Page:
Sports Mental Health, Now in the Spotlight

Sports Mental Health, Now in the Spotlight

Abby Edwards, Staff Writer/Editor

Previously, college sports and specifically mental health were put on the forefront due to the tragic passing of a young woman. On March 2, 2022 at Stanford University, a 22 year old soccer player, Katie Meyer was found deceased in her on campus residence.

Katie Meyer, a rising soccer star finishing her final years at Stanford, was described by friends and close relatives as “extraordinarily committed to everything and everyone in her world, a larger-than-life team player in all her pursuits, from choosing an academic discipline she said ‘changed my perspective on the world and the very important challenges that we need to work together to overcome’ to the passion she brought to the Cardinal women’s soccer program and to women’s sports in general.”

Recently, the parents of Meyer spoke out on the true cause of death of their young daughter, the cause was suicide. The cause coming to light transitioned this headline from a sad tragedy to more of an outcry for help for not only Katie, but everyone that is struggling.

Since the tragic passing of Katie Meyer, colleges all around the country, high schools and even young sports teams have all been focusing more on the athletes rather than the performances of their athletes.

Mental health in athletes has been a more prominent topic within the past decade or so. The awareness has grown so widely that the amount of sports psychology majors and minors have grown increasingly every single year. The pressures that athletes put on themselves to perform at such a high level, and especially consistently, puts more than just a physical strain on your body, but an overwhelming amount of emotional stress as well. Luckily enough, the psychology behind the sports and the actions within every game are becoming more and more exposed every single game.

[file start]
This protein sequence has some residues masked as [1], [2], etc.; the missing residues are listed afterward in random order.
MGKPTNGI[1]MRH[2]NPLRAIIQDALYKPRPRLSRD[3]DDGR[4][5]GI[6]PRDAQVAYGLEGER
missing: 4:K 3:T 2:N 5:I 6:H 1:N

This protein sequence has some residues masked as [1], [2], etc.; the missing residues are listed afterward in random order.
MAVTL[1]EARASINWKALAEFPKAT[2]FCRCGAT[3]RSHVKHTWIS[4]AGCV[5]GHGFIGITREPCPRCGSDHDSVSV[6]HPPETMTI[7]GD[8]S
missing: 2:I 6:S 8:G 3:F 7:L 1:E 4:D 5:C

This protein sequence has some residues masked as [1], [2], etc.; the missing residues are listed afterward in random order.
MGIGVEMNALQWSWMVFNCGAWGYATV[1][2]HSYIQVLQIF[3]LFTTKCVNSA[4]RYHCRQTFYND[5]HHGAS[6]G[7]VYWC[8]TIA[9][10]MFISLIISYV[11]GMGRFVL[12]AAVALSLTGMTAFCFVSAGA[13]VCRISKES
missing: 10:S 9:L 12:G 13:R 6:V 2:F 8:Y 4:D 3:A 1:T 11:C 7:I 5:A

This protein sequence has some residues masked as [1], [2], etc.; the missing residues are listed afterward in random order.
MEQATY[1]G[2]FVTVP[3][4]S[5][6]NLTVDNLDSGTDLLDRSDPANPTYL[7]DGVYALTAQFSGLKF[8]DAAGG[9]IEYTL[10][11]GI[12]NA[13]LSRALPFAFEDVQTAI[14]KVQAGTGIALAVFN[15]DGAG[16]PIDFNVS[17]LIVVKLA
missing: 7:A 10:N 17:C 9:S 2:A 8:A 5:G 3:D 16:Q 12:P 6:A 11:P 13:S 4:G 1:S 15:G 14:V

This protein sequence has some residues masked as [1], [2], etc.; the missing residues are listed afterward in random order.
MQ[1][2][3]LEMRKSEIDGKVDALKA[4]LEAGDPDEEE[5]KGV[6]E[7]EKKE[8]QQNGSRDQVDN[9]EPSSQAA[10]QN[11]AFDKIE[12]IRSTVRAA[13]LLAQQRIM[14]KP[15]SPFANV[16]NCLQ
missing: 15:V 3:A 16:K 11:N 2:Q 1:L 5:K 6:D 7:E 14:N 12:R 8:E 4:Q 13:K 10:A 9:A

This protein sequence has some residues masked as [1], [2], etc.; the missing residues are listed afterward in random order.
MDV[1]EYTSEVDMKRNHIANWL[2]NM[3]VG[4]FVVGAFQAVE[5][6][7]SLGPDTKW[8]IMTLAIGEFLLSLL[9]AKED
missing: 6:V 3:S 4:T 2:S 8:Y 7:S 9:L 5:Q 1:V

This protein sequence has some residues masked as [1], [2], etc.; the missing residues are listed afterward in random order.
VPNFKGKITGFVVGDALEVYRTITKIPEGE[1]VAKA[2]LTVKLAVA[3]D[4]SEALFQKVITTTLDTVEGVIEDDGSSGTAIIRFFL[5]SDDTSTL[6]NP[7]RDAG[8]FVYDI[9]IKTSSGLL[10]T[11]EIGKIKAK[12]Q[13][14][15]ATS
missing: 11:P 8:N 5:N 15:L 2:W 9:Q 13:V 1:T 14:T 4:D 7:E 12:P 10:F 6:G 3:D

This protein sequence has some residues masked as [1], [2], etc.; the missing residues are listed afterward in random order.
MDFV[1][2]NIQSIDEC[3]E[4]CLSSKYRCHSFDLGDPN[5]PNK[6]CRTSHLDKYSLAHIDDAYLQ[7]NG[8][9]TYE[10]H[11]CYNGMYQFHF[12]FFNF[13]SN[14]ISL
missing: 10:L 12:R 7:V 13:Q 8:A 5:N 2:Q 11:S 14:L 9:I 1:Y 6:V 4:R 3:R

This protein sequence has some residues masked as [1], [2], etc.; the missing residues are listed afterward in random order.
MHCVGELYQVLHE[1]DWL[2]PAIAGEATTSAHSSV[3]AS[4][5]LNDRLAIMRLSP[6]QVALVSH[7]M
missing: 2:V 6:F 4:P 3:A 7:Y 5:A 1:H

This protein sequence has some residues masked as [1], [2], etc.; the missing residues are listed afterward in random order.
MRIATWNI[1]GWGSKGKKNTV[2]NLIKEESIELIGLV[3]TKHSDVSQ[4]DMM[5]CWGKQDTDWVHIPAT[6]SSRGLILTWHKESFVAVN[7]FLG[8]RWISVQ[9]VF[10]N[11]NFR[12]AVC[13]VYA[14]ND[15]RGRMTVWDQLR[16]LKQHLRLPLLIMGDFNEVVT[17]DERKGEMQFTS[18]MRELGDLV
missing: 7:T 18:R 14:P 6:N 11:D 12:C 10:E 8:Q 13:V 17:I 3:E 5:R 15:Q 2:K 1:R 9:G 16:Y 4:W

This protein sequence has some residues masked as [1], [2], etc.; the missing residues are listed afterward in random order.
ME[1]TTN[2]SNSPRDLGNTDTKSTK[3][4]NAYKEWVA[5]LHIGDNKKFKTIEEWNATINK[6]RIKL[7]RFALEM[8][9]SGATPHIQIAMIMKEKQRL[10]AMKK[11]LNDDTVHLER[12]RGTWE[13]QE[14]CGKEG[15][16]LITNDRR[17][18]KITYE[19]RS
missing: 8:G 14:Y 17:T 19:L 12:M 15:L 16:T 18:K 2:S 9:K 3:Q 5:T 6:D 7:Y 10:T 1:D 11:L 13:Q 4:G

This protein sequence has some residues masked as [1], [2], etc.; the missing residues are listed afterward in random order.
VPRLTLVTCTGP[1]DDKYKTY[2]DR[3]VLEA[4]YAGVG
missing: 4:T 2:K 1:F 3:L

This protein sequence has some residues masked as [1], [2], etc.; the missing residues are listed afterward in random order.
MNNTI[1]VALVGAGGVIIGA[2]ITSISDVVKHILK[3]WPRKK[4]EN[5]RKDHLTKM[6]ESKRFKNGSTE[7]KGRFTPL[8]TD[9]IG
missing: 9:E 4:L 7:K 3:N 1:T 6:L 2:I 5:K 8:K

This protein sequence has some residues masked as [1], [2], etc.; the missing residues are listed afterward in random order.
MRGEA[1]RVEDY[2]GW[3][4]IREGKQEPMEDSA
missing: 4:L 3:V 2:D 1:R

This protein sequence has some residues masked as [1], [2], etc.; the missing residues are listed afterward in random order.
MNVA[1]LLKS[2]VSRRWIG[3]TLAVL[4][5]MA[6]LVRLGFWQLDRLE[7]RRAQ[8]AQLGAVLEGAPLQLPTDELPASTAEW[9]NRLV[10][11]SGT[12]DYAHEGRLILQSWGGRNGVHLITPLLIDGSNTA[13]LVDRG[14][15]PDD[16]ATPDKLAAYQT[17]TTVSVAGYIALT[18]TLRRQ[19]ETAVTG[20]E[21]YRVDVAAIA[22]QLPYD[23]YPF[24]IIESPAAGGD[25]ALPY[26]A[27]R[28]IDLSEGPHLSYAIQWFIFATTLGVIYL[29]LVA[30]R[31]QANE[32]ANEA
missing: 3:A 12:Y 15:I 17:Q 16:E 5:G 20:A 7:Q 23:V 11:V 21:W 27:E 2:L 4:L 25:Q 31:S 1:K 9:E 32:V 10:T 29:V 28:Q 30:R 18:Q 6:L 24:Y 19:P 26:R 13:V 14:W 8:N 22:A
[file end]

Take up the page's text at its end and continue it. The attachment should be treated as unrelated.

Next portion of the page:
High-academic level school such as Stanford may offer more stress to their students, let alone their student athletes. Other schools like Stanford that put academics first like Ivy Leagues, have now been opened to not only how hard life is as just a student or just an athlete, but as both a student-athlete that has to balance both as well as their own personal life.

Performance for as long as anyone can remember has been the focal point for all sports, professional or even recreational for young athletes. It is tragic that a passing this traumatic has caused for a realization of all sports and their teams to take a step back and look at their athletes, not only how they perform. Katie Meyer will not only be a statistic, but a rising reason as to why mental health in all athletics needs to be recognized and realized before anything could happen.